4 tips to help you stay on the move with psoriatic arthritis

| Julie Cerrone

Throughout the last few years, I’ve found myself in various physical stages. In some stages, I couldn’t move half a millimeter without twinges of ridiculous pain hitting my body. In others, I was able to walk without crutches and push myself into balancing yoga poses. Throughout all of these stages, my doctors instructed me to exercise and move. They explained that movement would help give me more energy and aid me in feeling better overall. 

I’ve learned a lot from my own journey. Here are my tips for staying healthy with exercise while living with psoriatic arthritis.

1.    Honor yourself.

We all need to be advocates for our own health. We rely on doctors to run tests, give us medication and assist us with procedures, among other things. But we must also realize that we have responsibilities too. 

Exercise is so much more than just burning calories or a means to tone up our bodies. It releases endorphins, gets synovial fluids moving, lubricates joints, helps get our blood pumping, balances nervous systems and promotes our detoxification pathways. 

If we live a stagnant life with an inflammatory condition, inflammation moves in, creates havoc and eventually leads to joint damage, degeneration, fused bones and more. It seems counterintuitive, but exercise can help decrease inflammation. Committing to exercising, and remaining active, is a commitment to honoring your health.

2.    Realize and respect your limits.

There is nothing wrong with having limits and realizing that we need to take it easy when it comes to exercising. But it’s important to know the difference between limits and excuses. 

For 3.5 years, I used crutches to walk. I received a stem cell procedure to correct my problem, and eventually I started walking again. While using crutches, I became accustomed to restricting myself. After my procedure, I was able to drop the crutches, but I kept the excuses. My doctors told me that I didn’t have any restrictions, my inflammation and psoriatic arthritis were well controlled. So why was I still holding myself back?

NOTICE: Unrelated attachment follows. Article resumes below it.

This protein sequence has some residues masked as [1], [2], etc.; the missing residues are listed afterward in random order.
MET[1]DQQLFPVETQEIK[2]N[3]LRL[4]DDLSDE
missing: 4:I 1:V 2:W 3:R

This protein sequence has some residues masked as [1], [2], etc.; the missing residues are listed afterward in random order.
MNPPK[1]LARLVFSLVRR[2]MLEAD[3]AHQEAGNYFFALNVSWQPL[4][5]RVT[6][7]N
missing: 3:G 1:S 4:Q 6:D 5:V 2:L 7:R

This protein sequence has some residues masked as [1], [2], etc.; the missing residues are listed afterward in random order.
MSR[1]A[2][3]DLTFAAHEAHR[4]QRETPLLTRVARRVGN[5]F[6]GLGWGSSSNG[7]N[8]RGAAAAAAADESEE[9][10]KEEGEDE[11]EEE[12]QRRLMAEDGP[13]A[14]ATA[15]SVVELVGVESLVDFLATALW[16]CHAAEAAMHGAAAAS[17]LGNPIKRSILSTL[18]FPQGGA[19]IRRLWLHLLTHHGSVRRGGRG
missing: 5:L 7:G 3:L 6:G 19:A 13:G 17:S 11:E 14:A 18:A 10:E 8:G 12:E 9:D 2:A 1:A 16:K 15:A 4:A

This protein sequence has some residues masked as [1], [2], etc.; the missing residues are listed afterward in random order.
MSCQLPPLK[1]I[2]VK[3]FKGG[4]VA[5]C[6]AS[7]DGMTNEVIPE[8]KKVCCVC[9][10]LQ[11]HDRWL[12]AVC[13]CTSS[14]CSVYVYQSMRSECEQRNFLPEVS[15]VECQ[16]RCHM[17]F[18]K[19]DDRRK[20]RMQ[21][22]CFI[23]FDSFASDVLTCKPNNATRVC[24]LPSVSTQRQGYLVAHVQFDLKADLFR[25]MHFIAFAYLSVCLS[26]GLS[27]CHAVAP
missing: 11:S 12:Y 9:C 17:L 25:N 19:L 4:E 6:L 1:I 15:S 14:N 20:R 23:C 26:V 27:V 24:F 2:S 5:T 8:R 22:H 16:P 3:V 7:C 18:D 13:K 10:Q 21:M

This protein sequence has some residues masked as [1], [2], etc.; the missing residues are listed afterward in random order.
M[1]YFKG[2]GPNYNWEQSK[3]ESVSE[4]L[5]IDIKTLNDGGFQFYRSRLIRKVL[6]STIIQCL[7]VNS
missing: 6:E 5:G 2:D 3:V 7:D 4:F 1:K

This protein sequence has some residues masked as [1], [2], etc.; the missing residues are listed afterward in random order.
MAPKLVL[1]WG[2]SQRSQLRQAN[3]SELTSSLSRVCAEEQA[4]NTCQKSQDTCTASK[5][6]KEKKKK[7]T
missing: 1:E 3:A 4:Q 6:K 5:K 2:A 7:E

I realized that there was a big difference between realizing my limits and making excuses. I committed to myself that, as long as my joints weren’t inflamed and my energy was pretty good, I was going to exercise. 

There are some days when I wake up and I don’t feel well. On those days, I know I must respect my body and rest. While on others, I can spring out of bed to make a morning yoga class. It’s important to identify your limits and honor them, but you must also recognize when you’re making excuses and when you can push yourself. 

3.    Go at your own pace.

For over a year, I only did yoga at home. I knew I couldn’t keep up in a regular class, and to be perfectly honest, I felt embarrassed to go and just sit or lie there. So I practiced on my own and gained confidence in what I could and couldn’t do. Some days, I laid on my mat and hardly did anything and other days I had a vigorous flow.

Whatever your exercise of choice is, it’s important to go at your own speed. Jumping into a vigorous exercise, when you’re not used to it, is not what you should do. Doing so will just 
create stress in your body. Who cares if you’re lying in savasana 10 minutes into yoga or walking at 0.4 speed on the treadmill? What matters is that you showed up and you’re trying. 

For some great examples of exercises that are good for patients with psoriatic arthritis, check out this slideshow from HealthCentral.com. 

4.    Do the best you can.

We all have our ups and downs. If you have every intention of getting in the pool to do water therapy but realize that it just isn’t going to happen that day, be OK with that. Give yourself the ability to respect your limitations and do the best you can. 

Some days, I get up and feel like I can easily walk a mile, while others I feel like I just climbed Mount Everest after simply walking up my steps. It can be upsetting to look at what you used to do or what you think you should be able to do, but that comparison doesn’t help. Any movement is good movement so long as you’re taking the proper precautions and honoring where you are. Wishing you a pain-free day!

Julie Cerrone is a certified holistic health coach based in Pittsburgh who is living with psoriatic disease. Follow her adventures on her blog. Photo by Natalie Cerrone.

The opinions expressed by National Psoriasis Foundation Blog contributors are their own and do not reflect the opinions or positions of the National Psoriasis Foundation. The information posted on the NPF Blog is not intended as, and is not, a substitute for professional medical advice. Always consult with your physician before beginning a new exercise routine.

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